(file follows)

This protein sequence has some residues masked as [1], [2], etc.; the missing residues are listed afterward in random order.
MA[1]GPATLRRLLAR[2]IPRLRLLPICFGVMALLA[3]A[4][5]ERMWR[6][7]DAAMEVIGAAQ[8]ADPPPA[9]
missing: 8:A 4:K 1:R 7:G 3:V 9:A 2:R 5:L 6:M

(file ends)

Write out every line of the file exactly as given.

This protein sequence has some residues masked as [1], [2], etc.; the missing residues are listed afterward in random order.
MA[1]GPATLRRLLAR[2]IPRLRLLPICFGVMALLA[3]A[4][5]ERMWR[6][7]DAAMEVIGAAQ[8]ADPPPA[9]
missing: 8:A 4:K 1:R 7:G 3:V 9:A 2:R 5:L 6:M